Nicole Chamberland had never been in a pageant before the contestant coordinator for the Miss Maine For America Pageant (not to be confused with Miss Maine) asked her to enter. It would be a new competition, one involving character as much as beauty. She would be the first contestant.

Chamberland, daughter of Mary Dempsey and niece of actor Patrick Dempsey, decided to give it a try.

Between now and May, she’ll be known as Miss Androscoggin 2019 — a title she got to choose for the competition. She’ll seek out sponsors and focus on her platform of getting kids active — an issue she knows well as both a single mom and a teacher.

And some of that sponsorship money? She’ll donate to two charities she also knows well: The Fast Freddie Foundation and the Dempsey Centers.

Name: Nicole Chamberland

Age: 31

Town: Mechanic Falls

Family: Son, Mason (age 6)

Job: Special education teacher at Minot Consolidated School

What got you interested in the Miss Maine for America pageant? Miss Maine for America is a brand new division this year. I liked the idea of being one of the contestants who would be in the first class for this division. In the future, I hope to help future Miss Maine for America contestants navigate the ins and outs of the pageantry.

How will you spend the next months preparing? I plan on meeting with several potential sponsors in hopes that I can give back my time to them and their businesses. I want to focus on giving back to my community by volunteering, organizing and appearing at different events. I am also inspired by my platform, keeping kids moving, and have some business plans in the works that will be involving that!

What made you choose the title “Miss Androscoggin”? I was given the choice of the town that I currently live in or Androscoggin County. I grew up in Androscoggin County and I also currently live here, so I felt I could represent myself in all towns and not just the town I currently reside in.

What do you do when you aren’t preparing for Miss Maine for America? I am a mom, so being with my son is my number one priority and takes up most of my time. I teach three different style dance classes throughout the year, so I spend a lot of time choreographing. I teach a dance fitness class for staff at my school, a free dance class for students at my school grades pre-k to 6 and I also teach a booty pump class in Lewiston at SPRQ.

Have you told your students yet that you’re competing in a pageant? If so, how’d they react? My students had no reaction at all. They didn’t understand what I was talking about.

What portion of your sponsorship money are you hoping to donate to the Dempsey Centers and The Fast Freddie Foundation? I am hoping to give back as much as I can to both organizations.

Why those two charities in particular? The Dempsey Center was founded by my family in honor of my grandmother 10 years ago. Giving back to an organization who has not only impacted my life but the lives of so many others is something I want to be a part of. I want to be the reason someone is able to receive a free service from one of the Dempsey Centers.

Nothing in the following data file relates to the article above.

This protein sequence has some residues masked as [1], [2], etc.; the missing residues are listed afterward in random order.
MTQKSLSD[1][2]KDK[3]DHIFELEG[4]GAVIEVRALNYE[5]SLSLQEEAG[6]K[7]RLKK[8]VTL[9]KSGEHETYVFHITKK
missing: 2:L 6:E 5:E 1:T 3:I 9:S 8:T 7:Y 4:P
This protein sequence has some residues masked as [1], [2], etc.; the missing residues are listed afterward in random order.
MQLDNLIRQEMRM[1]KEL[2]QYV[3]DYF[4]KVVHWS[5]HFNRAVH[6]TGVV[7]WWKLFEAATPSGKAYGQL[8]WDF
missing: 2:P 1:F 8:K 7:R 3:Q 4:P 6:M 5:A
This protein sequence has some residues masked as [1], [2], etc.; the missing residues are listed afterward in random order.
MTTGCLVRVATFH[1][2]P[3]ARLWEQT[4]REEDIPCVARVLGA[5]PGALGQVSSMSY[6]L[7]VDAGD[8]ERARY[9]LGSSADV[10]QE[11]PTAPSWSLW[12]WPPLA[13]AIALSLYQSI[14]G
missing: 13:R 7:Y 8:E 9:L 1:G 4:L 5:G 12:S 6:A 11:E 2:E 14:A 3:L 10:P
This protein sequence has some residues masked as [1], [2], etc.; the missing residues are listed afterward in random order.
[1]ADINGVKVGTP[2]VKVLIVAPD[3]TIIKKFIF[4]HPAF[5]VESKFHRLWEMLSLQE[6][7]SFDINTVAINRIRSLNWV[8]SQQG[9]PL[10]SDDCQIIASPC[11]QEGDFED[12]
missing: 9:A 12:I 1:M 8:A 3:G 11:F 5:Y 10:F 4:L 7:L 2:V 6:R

The mission of the Fast Freddie Foundation is to inspire and provide young people with the tools to achieve personal successes by utilizing life skills learned through cycling. Through donating efforts of community members, Fast Freddie raises money to provide children with bikes that may not have the means to do so. I was lucky enough to have nine bikes donated to the students in my classroom this year. Seeing the looks on their faces is something I will never forget. I want to be able to be the reason a child receives a bike, which is why I want to donate.

What’s the best part about getting ready for a statewide pageant? It is hard to chose what the best part has been thus far. I am blown away by the support and positivity I have received. This pageant has also inspired me in ways I did not know I could be! I never considered myself an entrepreneur or someone who wanted to be a founder of a company, but after exploring and reflecting on my platform, I want to find ways to give back to kids in the form of movement and have plans in the works to do so.

What’s the most challenging part? The most challenging part has been asking monetary donations from sponsors. I am not someone who likes to ask others for anything, but knowing that I am not only using the money for aspects of the pageant but also giving back to charity helps.

Advice for girls who might want to be in a pageant someday? Sit back and take it all in once in a while. Reach out to your community members and find ways that you can volunteer. Support your fellow contestants, uplift each other and inspire one another.

Minot Consolidated School K-2 applied academics class students Miles Little, left, and Carter Palman, right, join teacher Nicole Chamberland in a yoga class on the video screen. Chamberland is competing in the Miss Maine for America Pageant with her platform centered on getting kids active. (Russ Dillingham/Sun Journal)

Minot Consolidated School K-2 applied academics class students Shelby Horne, left, Miles Little, center, and Carter Palman, join teacher Nicole Chamberland in a yoga class on the video screen. Chamberland is competing in the Miss Maine for America Pageant with her platform centered on getting kids active. (Russ Dillingham/Sun Journal)

Minot Consolidated School K-2 applied academics class student Miles Little joins teacher Nicole Chamberland in a yoga class on the video screen. Chamberland is competing in the Miss Maine for America Pageant with her platform centered on getting kids active. (Russ Dillingham/Sun Journal)

Nicole Chamberland, a single mom and teacher at Minot Consolidated School, is competing in the Miss Maine for America Pageant. (Russ Dillingham/Sun Journal)

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